Tag Archives: Bruce

The Turning of the Tides

The last few weeks have been busy ones for us in the office. As you saw in my last post, our decision letters have already gone out–so we’re currently experiencing a very different kind of energy. High school students from across the country have enjoyed their “spring break” over the last two weeks, making it an excellent time to go look at schools. Now, however, it’s not only the seniors who are looking, visiting many of the wonderful institutions they’ve been admitted to, but also the juniors who are out in full force (and occasionally a sophomore or two!).

I’ve been reflecting recently on why these last few weeks have been so enjoyable. As much as I enjoy a smaller, more intimate information session held in the conference room here in Penrose, there’s also something invigorating about speaking to a group of 30 or 40 visitors. (Perhaps this is just my more theatrical side talking.) But there’s something else that’s special about this time of year, I think, and it has to do with applying all that our work with the newly admitted class has taught us–or perhaps reminded us of–to this next cycle. We are sure to be reminded of things as specific as the importance of sending in your financial aid forms in on time, to more abstract philosophies about why we do the work we do. I’ve asked a few of my fellow admission officers to chime in on how our work with this class of high school seniors has prepared us for this next year.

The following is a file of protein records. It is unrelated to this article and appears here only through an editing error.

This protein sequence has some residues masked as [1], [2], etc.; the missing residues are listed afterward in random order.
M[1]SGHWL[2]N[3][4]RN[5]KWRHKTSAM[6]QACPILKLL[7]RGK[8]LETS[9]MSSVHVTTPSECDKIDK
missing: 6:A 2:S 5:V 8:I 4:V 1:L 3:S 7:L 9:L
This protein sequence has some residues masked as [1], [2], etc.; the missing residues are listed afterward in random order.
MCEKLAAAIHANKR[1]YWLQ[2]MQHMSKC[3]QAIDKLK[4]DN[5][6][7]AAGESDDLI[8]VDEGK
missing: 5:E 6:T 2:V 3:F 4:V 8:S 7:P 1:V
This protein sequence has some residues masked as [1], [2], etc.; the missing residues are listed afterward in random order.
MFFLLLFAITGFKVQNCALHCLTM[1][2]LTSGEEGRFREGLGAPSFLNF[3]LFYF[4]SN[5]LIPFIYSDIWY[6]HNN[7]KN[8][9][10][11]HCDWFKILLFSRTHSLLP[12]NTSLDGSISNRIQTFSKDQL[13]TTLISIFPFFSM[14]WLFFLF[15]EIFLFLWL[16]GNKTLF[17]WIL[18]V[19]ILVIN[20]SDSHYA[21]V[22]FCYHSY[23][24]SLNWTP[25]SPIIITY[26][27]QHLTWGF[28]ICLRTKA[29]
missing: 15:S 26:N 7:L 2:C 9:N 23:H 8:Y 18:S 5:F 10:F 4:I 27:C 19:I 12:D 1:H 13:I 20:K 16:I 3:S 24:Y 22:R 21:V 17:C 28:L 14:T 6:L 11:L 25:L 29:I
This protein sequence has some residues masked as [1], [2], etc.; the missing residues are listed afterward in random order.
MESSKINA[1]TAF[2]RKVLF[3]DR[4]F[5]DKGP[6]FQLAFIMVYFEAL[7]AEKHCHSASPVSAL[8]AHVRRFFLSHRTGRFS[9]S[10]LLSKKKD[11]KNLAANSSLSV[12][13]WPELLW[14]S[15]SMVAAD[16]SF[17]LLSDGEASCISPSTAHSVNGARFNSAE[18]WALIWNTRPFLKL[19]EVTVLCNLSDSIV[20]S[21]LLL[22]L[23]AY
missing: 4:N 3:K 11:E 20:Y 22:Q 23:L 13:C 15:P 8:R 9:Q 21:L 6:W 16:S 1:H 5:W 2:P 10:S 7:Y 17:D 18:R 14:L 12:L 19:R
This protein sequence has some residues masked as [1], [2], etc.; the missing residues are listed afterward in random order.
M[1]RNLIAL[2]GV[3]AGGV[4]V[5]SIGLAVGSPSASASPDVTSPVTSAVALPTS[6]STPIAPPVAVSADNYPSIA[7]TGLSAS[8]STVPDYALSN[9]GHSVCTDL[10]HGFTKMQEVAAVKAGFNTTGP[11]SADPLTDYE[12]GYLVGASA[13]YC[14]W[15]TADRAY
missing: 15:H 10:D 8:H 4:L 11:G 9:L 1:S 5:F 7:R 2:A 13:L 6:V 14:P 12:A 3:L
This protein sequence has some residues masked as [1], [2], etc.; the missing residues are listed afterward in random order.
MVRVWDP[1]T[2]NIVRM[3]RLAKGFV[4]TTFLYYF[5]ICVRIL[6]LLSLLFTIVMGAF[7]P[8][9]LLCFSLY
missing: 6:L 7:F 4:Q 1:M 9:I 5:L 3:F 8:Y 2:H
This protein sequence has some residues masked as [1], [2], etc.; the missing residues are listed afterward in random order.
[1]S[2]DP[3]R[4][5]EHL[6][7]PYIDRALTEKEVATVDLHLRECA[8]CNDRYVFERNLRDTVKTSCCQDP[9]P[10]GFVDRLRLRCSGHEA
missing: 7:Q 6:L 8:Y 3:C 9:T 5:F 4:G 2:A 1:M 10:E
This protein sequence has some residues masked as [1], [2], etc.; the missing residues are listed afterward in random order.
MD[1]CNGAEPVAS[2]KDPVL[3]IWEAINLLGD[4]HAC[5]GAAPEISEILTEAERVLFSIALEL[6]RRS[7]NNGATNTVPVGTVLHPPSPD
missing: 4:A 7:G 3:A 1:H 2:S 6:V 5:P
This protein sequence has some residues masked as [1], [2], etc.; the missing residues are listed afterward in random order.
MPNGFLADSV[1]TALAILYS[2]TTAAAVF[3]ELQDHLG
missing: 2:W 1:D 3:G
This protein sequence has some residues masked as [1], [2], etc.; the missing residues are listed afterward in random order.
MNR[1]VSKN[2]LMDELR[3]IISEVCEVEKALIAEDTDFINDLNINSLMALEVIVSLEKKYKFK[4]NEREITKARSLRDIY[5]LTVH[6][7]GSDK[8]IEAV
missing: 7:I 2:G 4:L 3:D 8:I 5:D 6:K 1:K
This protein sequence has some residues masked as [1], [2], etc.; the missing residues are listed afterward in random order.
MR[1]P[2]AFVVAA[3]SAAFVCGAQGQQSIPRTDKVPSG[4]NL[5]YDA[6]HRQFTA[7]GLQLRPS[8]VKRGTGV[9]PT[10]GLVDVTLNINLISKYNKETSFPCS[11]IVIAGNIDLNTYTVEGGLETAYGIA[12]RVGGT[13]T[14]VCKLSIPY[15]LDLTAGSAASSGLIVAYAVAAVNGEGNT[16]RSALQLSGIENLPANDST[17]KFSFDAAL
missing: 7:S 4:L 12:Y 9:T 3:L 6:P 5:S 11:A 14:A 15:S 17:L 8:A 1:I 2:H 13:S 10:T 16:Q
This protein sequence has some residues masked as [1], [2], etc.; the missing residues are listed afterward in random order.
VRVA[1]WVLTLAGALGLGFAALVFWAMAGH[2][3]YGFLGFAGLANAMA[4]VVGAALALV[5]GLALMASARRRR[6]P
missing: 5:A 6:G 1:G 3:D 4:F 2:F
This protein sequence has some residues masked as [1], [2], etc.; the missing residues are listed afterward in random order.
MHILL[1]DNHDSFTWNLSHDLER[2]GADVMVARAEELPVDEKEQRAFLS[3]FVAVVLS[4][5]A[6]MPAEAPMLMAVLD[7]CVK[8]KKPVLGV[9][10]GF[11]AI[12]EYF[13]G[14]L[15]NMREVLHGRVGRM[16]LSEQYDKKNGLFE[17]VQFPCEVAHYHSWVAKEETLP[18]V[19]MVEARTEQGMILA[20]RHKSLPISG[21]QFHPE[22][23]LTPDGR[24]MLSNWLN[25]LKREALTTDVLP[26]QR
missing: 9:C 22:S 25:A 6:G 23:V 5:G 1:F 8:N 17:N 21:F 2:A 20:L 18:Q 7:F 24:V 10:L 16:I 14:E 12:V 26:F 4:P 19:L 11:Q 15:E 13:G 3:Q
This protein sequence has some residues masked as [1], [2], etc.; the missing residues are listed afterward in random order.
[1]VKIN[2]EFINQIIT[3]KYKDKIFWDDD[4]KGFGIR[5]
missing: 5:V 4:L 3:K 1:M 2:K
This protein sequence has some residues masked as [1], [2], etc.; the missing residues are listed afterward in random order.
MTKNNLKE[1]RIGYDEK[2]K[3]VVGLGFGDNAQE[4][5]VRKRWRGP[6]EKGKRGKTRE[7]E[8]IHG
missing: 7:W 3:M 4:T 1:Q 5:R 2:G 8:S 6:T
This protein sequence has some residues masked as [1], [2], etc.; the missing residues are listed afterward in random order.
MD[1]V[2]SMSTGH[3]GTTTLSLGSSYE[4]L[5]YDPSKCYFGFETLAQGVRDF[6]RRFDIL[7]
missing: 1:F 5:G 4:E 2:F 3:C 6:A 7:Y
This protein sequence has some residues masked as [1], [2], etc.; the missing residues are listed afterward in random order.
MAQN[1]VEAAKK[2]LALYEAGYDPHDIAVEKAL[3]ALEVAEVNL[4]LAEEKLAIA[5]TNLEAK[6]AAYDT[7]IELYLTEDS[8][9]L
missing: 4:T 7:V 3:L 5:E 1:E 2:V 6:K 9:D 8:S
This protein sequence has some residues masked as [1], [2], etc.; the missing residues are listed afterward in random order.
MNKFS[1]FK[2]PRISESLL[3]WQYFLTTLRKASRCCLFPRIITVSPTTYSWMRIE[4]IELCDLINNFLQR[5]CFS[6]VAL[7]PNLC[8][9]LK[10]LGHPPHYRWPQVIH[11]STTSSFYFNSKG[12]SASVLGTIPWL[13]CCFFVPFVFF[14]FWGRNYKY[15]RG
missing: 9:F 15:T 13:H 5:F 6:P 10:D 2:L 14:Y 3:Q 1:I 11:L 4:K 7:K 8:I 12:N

Bruce Jones, New England Regional Officer: Spring is transitional, in the normal snow-melting/crocuses-sprouting sort of way, but also as I shift from this year’s class to next year’s. It’s 7 a.m. and I’m catching up in my Hampton Inn in White River Junction, VT after a night college fair before heading to Connecticut for more fairs. I’m writing notes to (and answering emails from) admitted students while wondering if I will be writing congrats a year from now to newbies I’m meeting on the road. Spring is slow in coming to this neck of the woods but by May 1, the national reply date for admitted students, spirits will be lifted.

Katherine Buckley, Greater Oregon, WY, and ID representative: While out on the road, I met wonderful prospective Whitman students from religious schools in Seattle, tiny schools in Boston, farming schools in northern California, and outdoor-focused schools in Idaho. It is amazing to see how Whitman is accessible, welcoming, and the right fit for students from so many walks of life.

Tillie Gottlieb, Canada, CO, and the Mid-Atlantic: I think this cycle has made me so much more aware of the resiliency of our young applicants. This year in particular their struggles seemed more numerous and difficult, but I was so impressed by the maturity and clarity of their perspectives regarding hardship. I thank them for inspiring me and reminding me that there is always hope and always the possibility of positive change.